Wāhine Works staging WAIORA: TE-Ū-KAI-PO
A Northland theatre company, run by teenagers is
bringing WAIORA: TE-U-KAI-PO (THE HOMELAND) to Wellington to
challenge Creative NZ, Māori MPs, Ministry of Education,
Ministry of Māori Development, Ministry of Regional
Development and the Minister of Arts, to make the effort to
see the show!
Wāhine Works, the theatre company formed last year by five young Māori women from Te Tai Tokerau, has sent individual invitations to the Creative New Zealand Board, the Ministry of Education Board, the Ministers of Regional Development, members of the Ministry of Māori Development, all Māori Members of Parliament and the Arts Minister to their production of WAIORA: TE-Ū-KAI-PO (THE HOMELAND) BY HONE KOUKA at the Hannah Playhouse in Wellington from June 1 – 9 when it opens the Kia Mau Festival of Māori + Pasifika + Indigenous | Theatre + Dance.
The production of Waiora: Te-u-kai-po (The Homeland) made the news in December last year when Don Brash accepted an invitation to attend after he complained of Te Reo being used on RNZ. Although he conceded nothing in regards to RNZ, Brash acknowledged how much the reo spoken in the play was appreciated by many in the audience. He also described the show as ‘Excellent.’
Spokesperson for the Wahine Works, Zahra Cherrington, says, ‘Don Brash cancelled appointments to make the two hour trip from Auckland to see the show, some of the cast got up at 3.00 am on Waitangi Day and travelled north to personally invite government ministers to the show, including the Minister of the Arts herself, before they dished up breakfast for us all; we are putting ourselves in debt, organising a massive and expensive undertaking and travelling from one end of the island to the other – one of us, in fact, is flying half way around the world from Ghana - in order to put this play and the issues it speaks of in front of the powers that be in Wellington. We hope they take us seriously and make the small effort to get across town to see the show.”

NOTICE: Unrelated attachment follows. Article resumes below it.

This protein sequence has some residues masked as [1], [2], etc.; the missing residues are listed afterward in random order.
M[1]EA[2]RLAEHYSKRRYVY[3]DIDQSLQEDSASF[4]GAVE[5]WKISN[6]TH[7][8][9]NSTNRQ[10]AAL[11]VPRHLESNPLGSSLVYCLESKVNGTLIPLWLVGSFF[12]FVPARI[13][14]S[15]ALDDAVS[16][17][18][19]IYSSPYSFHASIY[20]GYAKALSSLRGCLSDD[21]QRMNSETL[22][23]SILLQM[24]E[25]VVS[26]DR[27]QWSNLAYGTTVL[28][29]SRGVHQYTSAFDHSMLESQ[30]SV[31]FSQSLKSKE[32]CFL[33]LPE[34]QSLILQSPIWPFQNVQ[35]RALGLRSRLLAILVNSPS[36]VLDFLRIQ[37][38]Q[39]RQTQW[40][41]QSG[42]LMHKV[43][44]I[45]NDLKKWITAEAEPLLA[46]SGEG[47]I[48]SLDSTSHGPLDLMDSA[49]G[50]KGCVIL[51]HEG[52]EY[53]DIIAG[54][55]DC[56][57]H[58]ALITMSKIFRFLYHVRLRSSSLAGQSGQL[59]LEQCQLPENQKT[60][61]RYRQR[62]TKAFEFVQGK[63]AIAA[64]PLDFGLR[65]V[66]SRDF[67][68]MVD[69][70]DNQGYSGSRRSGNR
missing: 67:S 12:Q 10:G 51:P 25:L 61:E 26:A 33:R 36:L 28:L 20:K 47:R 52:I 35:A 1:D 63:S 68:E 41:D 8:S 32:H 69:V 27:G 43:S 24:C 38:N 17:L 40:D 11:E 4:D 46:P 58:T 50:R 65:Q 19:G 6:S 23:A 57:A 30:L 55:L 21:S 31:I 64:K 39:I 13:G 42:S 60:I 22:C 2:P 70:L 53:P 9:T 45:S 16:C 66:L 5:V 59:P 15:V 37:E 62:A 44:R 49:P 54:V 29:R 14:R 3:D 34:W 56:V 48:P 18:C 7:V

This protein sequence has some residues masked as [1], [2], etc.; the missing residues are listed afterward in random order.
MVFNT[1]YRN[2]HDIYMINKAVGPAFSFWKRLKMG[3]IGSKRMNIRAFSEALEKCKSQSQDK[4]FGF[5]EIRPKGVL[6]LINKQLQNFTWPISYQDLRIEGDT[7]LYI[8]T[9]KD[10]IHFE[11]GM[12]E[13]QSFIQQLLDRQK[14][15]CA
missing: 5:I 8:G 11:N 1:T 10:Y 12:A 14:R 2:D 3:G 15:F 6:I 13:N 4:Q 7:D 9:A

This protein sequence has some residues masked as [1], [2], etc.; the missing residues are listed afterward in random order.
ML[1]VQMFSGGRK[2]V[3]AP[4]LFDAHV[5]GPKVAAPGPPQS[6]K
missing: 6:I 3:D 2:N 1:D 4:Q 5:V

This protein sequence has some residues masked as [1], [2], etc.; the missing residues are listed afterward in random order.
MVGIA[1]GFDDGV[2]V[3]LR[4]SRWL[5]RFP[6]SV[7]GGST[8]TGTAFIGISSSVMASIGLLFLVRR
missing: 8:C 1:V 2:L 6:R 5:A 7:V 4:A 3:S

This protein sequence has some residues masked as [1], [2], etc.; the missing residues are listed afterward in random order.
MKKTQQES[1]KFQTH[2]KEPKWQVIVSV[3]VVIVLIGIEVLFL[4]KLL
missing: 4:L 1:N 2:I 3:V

When the former Whangarei Girls’ High School students set up Wahine Works, they included in their aims for it to be an ongoing company that would produce accessible theatre by charging no more than they or their whanau could afford. Zahra says, “Theatre is for everyone. If it’s really good and people can afford it, they will come.” Last year, Waiora played to over 2000 people in Whangarei.
The play is set in 1965 and depicts a Maori family struggling with the transition to an urban culture. It lends a powerful theatrical voice to issues the country is discussing right now, such as mental health care, youth suicide and the status of Māori in modern Aoteroa.
William Walker, a former Artistic Director of Downstage Theatre, director of the production and former teacher of most in the cast says, “For years, I, like all teachers have been encouraged, harangued even, to find ways to raise Māori achievement and to retain Māori students at school by acknowledging the importance of Māori experience in our teaching practice. Since they were Year 10s, these rangatahi have been part nurtured, part bullied by me into sticking with Drama until Year 13 so that we could have a critical mass in the class to do a Māori play for the Graduation Production. The school Principal, Anne Cooper, was very supportive and allowed there to be two Year 13 classes last year so that it was possible. What a great decision! Give Maori kids a chance to attain with something they care about and, boy, do they take it to another level.”
He praises their effort and commitment. ‘They have served food and drinks to VIPs, washed rally cars, organised a restaurant dinner, run raffles and made submissions for support to every organisation they could think of that has the means and stated interest in this highly unique, once in a blue moon sort of project.’
To date, Wāhine Works have raised $30 000.00 in just ten short weeks but still need to more than double that to break even.
“Te Tai Tokerau is full of artistic talent and enterprise and I hope that is included in Shane Jones’s vision of regional development. After all, these young Maori women and men too are made of ‘fire and earth’ and are the future of this land. They are theatre practitioners who want and need a pathway to a career. Like everyone in the arts, particularly in professional theatre, they need a champion in the corridors of power. It’s more than fifty years since theatre we had one when Alan Highett was the first Minister of the Arts. From a high of nine, we are now down to just three wage-paying company’s producing theatre year-round; and the wages are so low most actors can’t afford the price of a ticket!”
Zahra says, ‘In coming to the capital,
we’re not looking for a pat on the head. Wahine Works,
like all of Te Tai Tokerau and probably New Zealanders in
all of the regions, wants to be taken seriously. With this
theatre production, we are making the maximum effort to be
acknowledged with our contribution to the korero on Maori
mental health and youth suicide and to our inclusion as
Maori women in the future of New Zealand. Because of this
play and the reaction we have had to it, we think theatre is
really, really important so we want Wellington, especially
Maori, to put on their coats and beanies to come see